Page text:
And solitude,"

or he might have gone on writing prose to the end of
his days. Would this have been a calamity? Yes,
if it had deprived the world of his immortal poem,
which is not the greatest of heroic poems, only be-
cause it was not the first.' But then perhaps his
prose works would have been better appreciated, for,
after all, they are worthier of a deeper study than
they have usually met with. They are full of magni-
ficent passages, such as no one but himself could have
written, resplendent with the magic touch and stamp
of genius, and, in the words of a competent judge,
'written as if an angel had held the pen.'

We will proceed to cull from his prose works, arranged in their chronological order, the most striking of these 'disjecta membra poetæ,' these prose-poems, what he himself so well calls "sentences of a venturous edge, uttered in the height of zeal; and who knows whether they might not be the dictates of a Divine Spirit ?" Our extracts will necessarily be somewhat fragmentary and unconnected, but we trust that they will include all that ordinary readers would

consider as valuable, interesting, and worthy of preservation in the prose works of John Milton, the friend and lover, the champion and martyr of "white-robed truth"-" sincerely good and perfectly divine."

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It only remains to say that we have given entire, and without multilation, his great masterpiece, the Areopagitica: a Speech for the Liberty of Unlicensed Printing. The glory of this battle is all his own. Thousands among his contemporaries raised their voices against ship-money and the star-chamber. But there were few indeed who discerned the more fearful evils of moral and intellectual slavery, and the benefits which would result from the liberty of the press and the unfettered exercise of private judgment. These were the objects which Milton had in view when he attacked the licensing system, in that sublime treatise which every statesman should wear as a sign upon his hand, and as frontlets between his eyes.'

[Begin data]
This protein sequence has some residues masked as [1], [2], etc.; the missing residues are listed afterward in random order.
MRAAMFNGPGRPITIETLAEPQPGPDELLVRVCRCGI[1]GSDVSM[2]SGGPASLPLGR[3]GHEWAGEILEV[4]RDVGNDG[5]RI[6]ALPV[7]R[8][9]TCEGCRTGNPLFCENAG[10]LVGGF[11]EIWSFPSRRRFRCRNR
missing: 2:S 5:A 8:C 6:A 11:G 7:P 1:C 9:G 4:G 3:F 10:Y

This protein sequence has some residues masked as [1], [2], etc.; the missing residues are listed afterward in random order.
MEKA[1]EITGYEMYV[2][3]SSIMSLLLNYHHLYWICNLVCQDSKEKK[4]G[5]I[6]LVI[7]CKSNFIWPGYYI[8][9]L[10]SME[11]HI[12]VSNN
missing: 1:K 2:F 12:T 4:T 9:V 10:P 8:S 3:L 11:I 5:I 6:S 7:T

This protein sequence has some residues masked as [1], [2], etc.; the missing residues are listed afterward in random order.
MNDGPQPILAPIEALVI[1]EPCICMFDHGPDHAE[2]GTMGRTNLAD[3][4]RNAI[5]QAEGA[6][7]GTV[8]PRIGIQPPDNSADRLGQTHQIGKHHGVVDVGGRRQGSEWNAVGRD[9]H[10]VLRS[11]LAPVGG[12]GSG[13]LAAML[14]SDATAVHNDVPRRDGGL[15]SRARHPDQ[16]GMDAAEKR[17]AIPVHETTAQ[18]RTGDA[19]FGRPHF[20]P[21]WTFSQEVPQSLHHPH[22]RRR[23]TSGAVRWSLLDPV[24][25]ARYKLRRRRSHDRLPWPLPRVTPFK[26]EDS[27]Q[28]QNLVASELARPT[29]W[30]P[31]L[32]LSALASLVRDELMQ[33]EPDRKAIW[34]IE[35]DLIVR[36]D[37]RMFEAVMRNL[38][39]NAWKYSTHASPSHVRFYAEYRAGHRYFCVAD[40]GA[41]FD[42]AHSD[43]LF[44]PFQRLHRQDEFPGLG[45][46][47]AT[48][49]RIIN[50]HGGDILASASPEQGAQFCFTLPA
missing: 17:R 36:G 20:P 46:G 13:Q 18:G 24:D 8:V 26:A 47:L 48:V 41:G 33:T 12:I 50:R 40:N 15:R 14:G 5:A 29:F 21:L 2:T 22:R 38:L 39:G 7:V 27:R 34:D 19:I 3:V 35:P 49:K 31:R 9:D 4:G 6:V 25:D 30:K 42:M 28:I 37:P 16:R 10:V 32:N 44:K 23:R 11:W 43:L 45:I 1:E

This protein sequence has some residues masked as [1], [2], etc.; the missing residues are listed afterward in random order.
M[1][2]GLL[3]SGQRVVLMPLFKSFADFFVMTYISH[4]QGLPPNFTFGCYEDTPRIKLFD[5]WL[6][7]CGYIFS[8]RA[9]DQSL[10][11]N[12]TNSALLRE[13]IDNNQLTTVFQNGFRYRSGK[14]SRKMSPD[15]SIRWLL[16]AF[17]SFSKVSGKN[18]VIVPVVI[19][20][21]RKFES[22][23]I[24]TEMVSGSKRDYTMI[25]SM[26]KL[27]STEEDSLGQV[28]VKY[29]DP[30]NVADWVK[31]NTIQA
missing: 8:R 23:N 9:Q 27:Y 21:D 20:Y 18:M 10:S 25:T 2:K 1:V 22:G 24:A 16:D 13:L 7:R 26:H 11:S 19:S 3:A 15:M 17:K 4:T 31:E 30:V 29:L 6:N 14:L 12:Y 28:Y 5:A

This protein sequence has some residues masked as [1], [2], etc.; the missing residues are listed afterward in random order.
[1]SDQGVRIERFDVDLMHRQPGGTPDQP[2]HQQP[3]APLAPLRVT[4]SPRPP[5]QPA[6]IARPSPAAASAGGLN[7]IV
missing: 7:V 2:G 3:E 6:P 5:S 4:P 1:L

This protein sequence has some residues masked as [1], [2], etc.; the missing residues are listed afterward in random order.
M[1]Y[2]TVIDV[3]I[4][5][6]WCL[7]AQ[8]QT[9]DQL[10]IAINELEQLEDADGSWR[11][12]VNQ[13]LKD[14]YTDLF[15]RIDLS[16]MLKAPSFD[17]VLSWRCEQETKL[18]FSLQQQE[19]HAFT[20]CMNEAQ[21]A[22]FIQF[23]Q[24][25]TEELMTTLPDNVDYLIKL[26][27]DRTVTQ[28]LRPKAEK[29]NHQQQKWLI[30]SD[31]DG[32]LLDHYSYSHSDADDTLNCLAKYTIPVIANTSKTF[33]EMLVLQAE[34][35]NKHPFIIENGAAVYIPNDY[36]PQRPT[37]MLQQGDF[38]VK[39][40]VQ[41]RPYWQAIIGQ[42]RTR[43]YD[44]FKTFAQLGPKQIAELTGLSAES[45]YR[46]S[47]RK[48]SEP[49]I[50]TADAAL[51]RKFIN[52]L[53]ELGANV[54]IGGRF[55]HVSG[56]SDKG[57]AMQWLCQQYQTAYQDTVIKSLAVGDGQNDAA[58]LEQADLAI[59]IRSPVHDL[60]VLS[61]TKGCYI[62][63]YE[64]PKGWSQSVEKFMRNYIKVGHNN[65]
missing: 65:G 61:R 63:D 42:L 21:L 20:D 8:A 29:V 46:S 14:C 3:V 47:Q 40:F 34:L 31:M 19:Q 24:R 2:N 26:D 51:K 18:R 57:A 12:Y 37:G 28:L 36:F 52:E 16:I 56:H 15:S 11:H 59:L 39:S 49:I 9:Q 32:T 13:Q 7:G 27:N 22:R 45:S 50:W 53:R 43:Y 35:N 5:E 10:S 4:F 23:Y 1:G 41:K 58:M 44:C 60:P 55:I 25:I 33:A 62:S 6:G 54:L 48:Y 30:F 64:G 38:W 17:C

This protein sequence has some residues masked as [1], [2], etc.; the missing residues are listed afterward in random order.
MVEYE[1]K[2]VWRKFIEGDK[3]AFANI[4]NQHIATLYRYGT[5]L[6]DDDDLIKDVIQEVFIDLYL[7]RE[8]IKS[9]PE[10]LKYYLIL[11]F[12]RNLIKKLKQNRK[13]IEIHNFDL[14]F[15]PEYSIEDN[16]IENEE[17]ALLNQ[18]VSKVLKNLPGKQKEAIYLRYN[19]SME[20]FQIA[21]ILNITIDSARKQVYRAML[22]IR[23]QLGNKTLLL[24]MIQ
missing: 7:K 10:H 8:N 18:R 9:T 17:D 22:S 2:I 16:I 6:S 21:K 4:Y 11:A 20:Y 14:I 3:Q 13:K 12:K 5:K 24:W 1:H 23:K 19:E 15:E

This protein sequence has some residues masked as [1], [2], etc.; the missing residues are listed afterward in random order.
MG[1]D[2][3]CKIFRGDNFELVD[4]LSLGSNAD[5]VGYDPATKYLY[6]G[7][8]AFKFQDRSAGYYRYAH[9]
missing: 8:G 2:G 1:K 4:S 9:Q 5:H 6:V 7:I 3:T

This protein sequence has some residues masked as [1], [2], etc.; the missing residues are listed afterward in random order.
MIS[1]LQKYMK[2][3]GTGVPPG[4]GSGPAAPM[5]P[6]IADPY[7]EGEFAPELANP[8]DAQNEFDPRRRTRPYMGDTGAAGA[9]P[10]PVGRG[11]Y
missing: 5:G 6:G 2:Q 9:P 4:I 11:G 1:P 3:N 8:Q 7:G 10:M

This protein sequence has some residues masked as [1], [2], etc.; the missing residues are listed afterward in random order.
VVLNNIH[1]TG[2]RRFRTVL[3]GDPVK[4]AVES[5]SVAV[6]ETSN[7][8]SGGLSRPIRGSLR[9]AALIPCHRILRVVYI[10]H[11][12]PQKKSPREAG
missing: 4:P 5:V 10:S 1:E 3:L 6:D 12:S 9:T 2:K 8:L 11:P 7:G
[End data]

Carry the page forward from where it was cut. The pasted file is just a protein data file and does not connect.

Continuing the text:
Much Cowarne, February, 1870.

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MILTON'S PROSE WORKS

ARRANGED IN CHRONOLOGICAL ORDER.

THERE is great advantage to be derived from reading and studying the works of an author in the order in which they have been written. Editors have long made this discovery, and our best editions of the classics are those in which this chronological order is observed; such as Bentley's such as Bentley's Horace, Scholefield's Æschylus, and Bekker's Aristophanes. To read the ancient tragedies and comedies in the order in which they were acted, as far as it can be ascertained, must add very much to their interest and historical value. And in nothing is the benefit of chronological arrangement more evident than in St. Paul's Epistles, which, as arranged by Bishop Wordsworth in his scholarly and invaluable Greek Testament, are seen to form one connected and consistent whole, setting forth a complete system of Doctrine and Discipline, which they can hardly be said to do in their disjointed and usual order.

These remarks will be found true with regard to Milton's controversial writings, and in some measure with regard to his poetry.